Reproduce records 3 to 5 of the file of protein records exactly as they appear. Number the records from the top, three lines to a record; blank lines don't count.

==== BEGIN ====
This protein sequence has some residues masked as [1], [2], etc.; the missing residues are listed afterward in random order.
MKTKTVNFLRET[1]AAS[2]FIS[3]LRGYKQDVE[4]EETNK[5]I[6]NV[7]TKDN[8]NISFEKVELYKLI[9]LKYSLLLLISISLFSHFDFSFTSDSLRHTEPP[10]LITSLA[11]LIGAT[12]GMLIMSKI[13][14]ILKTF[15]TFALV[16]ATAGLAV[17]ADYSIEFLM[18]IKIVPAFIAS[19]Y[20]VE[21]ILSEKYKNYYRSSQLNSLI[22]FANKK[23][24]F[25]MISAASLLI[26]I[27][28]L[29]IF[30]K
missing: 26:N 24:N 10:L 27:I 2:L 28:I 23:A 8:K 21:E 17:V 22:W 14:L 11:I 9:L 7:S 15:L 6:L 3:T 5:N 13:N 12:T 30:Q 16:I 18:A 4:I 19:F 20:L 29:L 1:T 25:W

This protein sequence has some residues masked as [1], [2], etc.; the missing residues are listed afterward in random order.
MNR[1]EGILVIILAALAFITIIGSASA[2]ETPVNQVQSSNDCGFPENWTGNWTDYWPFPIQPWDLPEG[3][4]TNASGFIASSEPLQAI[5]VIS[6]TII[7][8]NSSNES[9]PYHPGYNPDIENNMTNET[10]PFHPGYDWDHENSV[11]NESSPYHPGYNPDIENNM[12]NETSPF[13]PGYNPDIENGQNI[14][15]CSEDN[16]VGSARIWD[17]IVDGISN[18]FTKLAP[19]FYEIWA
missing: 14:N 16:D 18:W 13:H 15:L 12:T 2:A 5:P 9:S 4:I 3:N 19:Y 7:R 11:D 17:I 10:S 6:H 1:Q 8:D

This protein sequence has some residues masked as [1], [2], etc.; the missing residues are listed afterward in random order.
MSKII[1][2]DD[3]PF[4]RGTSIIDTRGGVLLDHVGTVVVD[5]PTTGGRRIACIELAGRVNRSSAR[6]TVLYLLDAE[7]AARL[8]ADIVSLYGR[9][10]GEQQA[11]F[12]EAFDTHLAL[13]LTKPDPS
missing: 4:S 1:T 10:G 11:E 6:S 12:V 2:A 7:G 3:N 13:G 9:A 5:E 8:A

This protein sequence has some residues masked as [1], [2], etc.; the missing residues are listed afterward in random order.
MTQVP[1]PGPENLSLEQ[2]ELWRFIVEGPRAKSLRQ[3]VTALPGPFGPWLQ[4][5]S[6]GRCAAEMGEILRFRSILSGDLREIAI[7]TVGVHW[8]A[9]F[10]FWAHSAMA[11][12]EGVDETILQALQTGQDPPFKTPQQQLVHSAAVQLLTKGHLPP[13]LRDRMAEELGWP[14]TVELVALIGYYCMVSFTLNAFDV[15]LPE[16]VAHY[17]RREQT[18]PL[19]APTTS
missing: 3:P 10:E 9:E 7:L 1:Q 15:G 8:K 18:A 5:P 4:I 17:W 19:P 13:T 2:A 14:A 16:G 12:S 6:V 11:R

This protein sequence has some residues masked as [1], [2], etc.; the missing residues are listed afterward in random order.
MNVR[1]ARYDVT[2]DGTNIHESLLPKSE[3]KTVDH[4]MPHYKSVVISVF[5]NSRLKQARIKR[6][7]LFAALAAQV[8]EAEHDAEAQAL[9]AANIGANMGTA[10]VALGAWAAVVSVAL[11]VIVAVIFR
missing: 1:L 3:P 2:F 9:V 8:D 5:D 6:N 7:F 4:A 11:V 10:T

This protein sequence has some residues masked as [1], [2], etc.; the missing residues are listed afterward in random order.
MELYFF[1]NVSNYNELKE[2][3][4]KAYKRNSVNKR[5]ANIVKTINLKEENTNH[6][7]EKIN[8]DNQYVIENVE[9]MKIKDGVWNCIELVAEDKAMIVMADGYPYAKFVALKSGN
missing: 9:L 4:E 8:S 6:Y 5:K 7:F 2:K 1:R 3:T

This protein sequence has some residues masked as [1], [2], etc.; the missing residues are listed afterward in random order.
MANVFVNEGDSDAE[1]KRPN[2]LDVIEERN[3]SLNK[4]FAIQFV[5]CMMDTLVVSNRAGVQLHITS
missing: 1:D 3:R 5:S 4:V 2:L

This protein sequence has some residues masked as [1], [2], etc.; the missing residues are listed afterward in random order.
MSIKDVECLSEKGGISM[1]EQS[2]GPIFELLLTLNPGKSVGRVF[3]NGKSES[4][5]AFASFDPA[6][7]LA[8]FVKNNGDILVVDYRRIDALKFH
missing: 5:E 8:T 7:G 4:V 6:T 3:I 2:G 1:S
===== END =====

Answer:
This protein sequence has some residues masked as [1], [2], etc.; the missing residues are listed afterward in random order.
MSKII[1][2]DD[3]PF[4]RGTSIIDTRGGVLLDHVGTVVVD[5]PTTGGRRIACIELAGRVNRSSAR[6]TVLYLLDAE[7]AARL[8]ADIVSLYGR[9][10]GEQQA[11]F[12]EAFDTHLAL[13]LTKPDPS
missing: 4:S 1:T 10:G 11:E 6:S 12:V 2:A 7:G 3:N 13:G 9:A 5:E 8:A

This protein sequence has some residues masked as [1], [2], etc.; the missing residues are listed afterward in random order.
MTQVP[1]PGPENLSLEQ[2]ELWRFIVEGPRAKSLRQ[3]VTALPGPFGPWLQ[4][5]S[6]GRCAAEMGEILRFRSILSGDLREIAI[7]TVGVHW[8]A[9]F[10]FWAHSAMA[11][12]EGVDETILQALQTGQDPPFKTPQQQLVHSAAVQLLTKGHLPP[13]LRDRMAEELGWP[14]TVELVALIGYYCMVSFTLNAFDV[15]LPE[16]VAHY[17]RREQT[18]PL[19]APTTS
missing: 3:P 10:E 9:E 7:L 1:Q 15:G 8:K 18:A 5:P 4:I 17:W 19:P 13:T 2:A 14:A 16:G 12:S 6:V 11:R

This protein sequence has some residues masked as [1], [2], etc.; the missing residues are listed afterward in random order.
MNVR[1]ARYDVT[2]DGTNIHESLLPKSE[3]KTVDH[4]MPHYKSVVISVF[5]NSRLKQARIKR[6][7]LFAALAAQV[8]EAEHDAEAQAL[9]AANIGANMGTA[10]VALGAWAAVVSVAL[11]VIVAVIFR
missing: 1:L 3:P 2:F 9:V 8:D 5:D 6:N 7:F 4:A 11:V 10:T